‘She was getting more and more stiff’: Graphic testimony in heartbreaking case of slain tot, Sherin Mathews

As day two of the court hearing in connection with the death of toddler girl Sherin Mathews continued, authorities testified that there were many red flags surrounding the girl’s adoptive stepfather, Wesley Mathews, that made them believe the child was murdered.

When 3-year-old Sherin arrived to the U.S. with her adoptive parents in 2016, she initially began thriving and growing. Prior, the little girl, who was abandoned by her birth parents, was fed coffee creamer and rice for nutrition in India, according to Suzanne Dakil of the Referral and Evaluation of At Risk Children Clinic (REACH).

Yet, months after her arrival to her new Richardson, Texas, home, the little girl’s development started declining, according to Dakil’s court testimony in a Dallas courtroom on Tuesday. She was deficient in Vitamin D, had scurvy, and showed signs of physical abuse.

Dakil testified the Sherin had five broken bones within eight months. Yet, Sherin was never removed from the Mathews’ home.

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Months later, Sherin was dead.

Authorities who testified Tuesday against Sherin’s 39-year-old adoptive father, Mathews, said they had suspicions about him from the beginning. Mathews, who initially said Sherin disappeared after he put her outside at 3 a.m. for not drinking her milk, later admitted that he had something to do with her death. The jury, however, will be the ones to decide how much of a role he played.

“She was getting more and more stiff,” Mathews told investigators in 2017, after he admitted he forced the little girl to drink milk and watched her cough and gag until she fell unconscious.

According to Mathews, Sherin refused to drink her milk for several hours in October 2017, which apparently infuriated him. Mathews said his frustration made him leave the little girl at home alone while he took his wife and oldest daughter out to eat at the On the Border restaurant.

The suspect said he arrived home by 9 p.m. and Sherin still had not drank her milk. The family then decided to give their daughters a bath. Sherin threw up in bathtub, according to Mathews, yet he still wanted her drink her milk afterward, according to what he told investigators. 

Mathews said hours dragged on and Sherin, still refusing to drink her milk, was locked in the garage alone as punishment. A little after 2 a.m., Mathews said he went to the garage and demanded that the girl drink her milk. He admitted he started yelling at her.

Sherin started drinking the milk, according to Mathews, then starting coughing while her eyes rolled to the back of her head.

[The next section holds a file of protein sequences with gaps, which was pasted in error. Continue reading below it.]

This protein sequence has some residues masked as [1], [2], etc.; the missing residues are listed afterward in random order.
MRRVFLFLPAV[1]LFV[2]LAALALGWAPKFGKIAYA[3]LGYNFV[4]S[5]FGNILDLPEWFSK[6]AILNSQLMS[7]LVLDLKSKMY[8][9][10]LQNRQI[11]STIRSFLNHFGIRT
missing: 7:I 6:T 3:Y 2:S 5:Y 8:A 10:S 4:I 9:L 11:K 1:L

Mathews told investigators he patted her back and tried to help her, but it was too late.  

Wesley Mathews [Photo: Police Handout]
It’s a story investigators didn’t buy. They claimed the little girl was killed, although her body was too decomposed to get an official cause of death. A coroner testified that due to circumstances surrounding the case, she labeled Sherin’s death as “homicidal violence.”

An FBI agent testified that there wasn’t a single photo of Sherin inside the family’s home. A Richardson police officer testified that Mathews waited five hours to call police and report Sherin missing, and even then, called a non-emergency number.

Testimony also included interview footage of Mathews describing how he put Sherin in a trash bag and tossed her into the cargo area of his car, along with household trash. Investigators asked him why he didn’t wrap her in a blanket, which would have shown he at least cared.

Mathews: “I put her in a bag to transport her safely.” 

Investigator: “You put her with other trash. That shows me you have no care for this kid.” 

Mathews: “I just laid her in the car and wanted to hide her somewhere and take my mind off of it.”

On October 22, 2017, weeks after she was reported missing, authorities found Sherin’s lifeless body in culvert close to East Spring Valley Road, near Richardson. She was wrapped in a garbage bag and shoved into the culvert at least 12 feet, until her fit hit a concrete block and Mathews couldn’t push her in any further.

Authorities said Mathews’ casual and uncaring attitude, coupled with other evidence and information, was enough for them to charge him with capital murder.

Mathews pleaded guilty last Thursday to lesser charge, in what is known as a “slow plea.” A slow pea means that although Mathews pleaded guilty, he doesn’t agree with the prosecutors on punishment. In turn, the jury will hear the evidence in the case and decide his punishment.

Mathews pleaded guilty to the lesser charge of injury to a child by omission, which could result in anything from probation to life behind bars. Prosecutors declined to push for the death penalty in the case.

Mathews is scheduled at some point to take the stand in his own defense. Check back CrimeOnline as additional details become available.

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[Feature Photo: Sherin Mathews/Handout]